Skip to content


Kentucky Trivia ● Kentucky Tweets

On April 27, 1805, Presley Neville O’Bannon became the 1st person to raise a U.S. flag over foreign soil during war.  The Marine and future Russellville resident served in the Kentucky House of Representatives and the Kentucky Senate from 1824 to 1826.

On April 27, 1818, Kentucky’s 3rd governor, Christopher Greenup, passed over.  He also served in the 1st Kentucky Senate, the U.S. House, and as Kentucky’s 9th Secretary of State.  Accusations marred Greenup’s gubernatorial term that he participated in the Burr Conspiracy.

April 27, 1867, Isaac Hamilton challenged Noah Alexander, both of Paris, with pistols at ten paces.  They met on an island in the South Licking River at Townsend Bridge between the Bourbon and Harrison County lines.  On the 5th round, Hanson’s hip received a severe wound.  Said the local press, “They both shook hands afterward and laughed as if they had been to a corn-shucking or attending a circus.”  Famous Kentucky Duels by J. Winston Coleman, Jr.; pg: 146

Localtonians wish a Happy Birthday to Russellville native Alice Allison Dunnigan, born in 1906.  The 1st African-American female correspondent to receive White House Press Credentials was also the 1st black female member of the Congress Press Galleries.

April 27, 1907, Lexington native Thomas Satterwhite Noble passed away.  Over 70 exhibits have displayed his work, both during his life and after.  Most of his well-known works are historical presentations painted to make vital political and moral commentary.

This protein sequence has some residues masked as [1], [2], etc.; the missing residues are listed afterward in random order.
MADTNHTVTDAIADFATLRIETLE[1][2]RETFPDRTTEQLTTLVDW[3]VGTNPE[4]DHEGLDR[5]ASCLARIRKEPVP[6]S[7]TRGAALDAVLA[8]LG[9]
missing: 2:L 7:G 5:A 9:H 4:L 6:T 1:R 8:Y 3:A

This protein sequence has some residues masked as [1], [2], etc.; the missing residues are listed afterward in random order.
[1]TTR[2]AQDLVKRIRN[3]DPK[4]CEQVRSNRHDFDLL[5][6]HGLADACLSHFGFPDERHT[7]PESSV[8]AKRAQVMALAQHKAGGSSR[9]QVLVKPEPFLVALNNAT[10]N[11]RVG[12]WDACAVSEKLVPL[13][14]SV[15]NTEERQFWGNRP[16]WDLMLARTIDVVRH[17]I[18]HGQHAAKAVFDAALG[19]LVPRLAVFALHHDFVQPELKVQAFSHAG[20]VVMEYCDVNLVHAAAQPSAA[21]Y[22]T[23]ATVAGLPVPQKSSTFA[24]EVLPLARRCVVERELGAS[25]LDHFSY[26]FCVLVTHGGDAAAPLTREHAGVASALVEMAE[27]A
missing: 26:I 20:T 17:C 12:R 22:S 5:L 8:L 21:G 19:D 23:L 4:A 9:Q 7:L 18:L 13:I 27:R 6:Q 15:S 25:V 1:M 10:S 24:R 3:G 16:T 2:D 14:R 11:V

Margaret Garner/The Modern Medea

April 27, 1919, Deputy Sheriff Timothy McQuinn, Lee County Sheriff’s Office, died by gunshot while attempting to arrest two men at Poplar Signboard near Torrent.

April 27, 1929, the Kentucky and Tennessee Thoroughbred Association purchased the famous Old Mile Track at Guthrie.  Willoughby Park would be the new name of the remolded track and fairgrounds in memory of Willoughby St. Clair Williams.  The planned community enterprise included four counties, including one in Tennessee.

On April 27, 1931, coal miners striking the Black Mountain Coal Company started shooting at nonunion workers in Harlan County near Evarts.

April 27, 1935, Harrodsburg entered the float Westward Ho in the “Derby Week Festival Parade” in downtown Louisville.  The float displayed the many 1sts claimed by the West’s 1st permanent white settlement, including the 1st circular race track that ran counterclockwise.

April 27, 1953, Army PVT Prentice S. Chandler from Bath County died in the Korean War.

April 27, 1962, the Kentucky Derby Festival crowned Miss Jane Helm, a radiant 19-year-old who “loves the races.”  She declined to divulge any Kentucky Derby tips.

April 27, 1965, Air Force SSGT, George H. Kirby Jr. from Lynch in Harlan County died in the Vietnam War.

April 27, 1968, President Lyndon B. Johnson flew to Pikeville and dedicated Fishtrap Dam.  He returned to D.C. after the 3:00 p.m. ceremony.

April 27, 1969, Army 1LT Jimmy D. Johnson from Ashland in Boyd County died in the Vietnam War.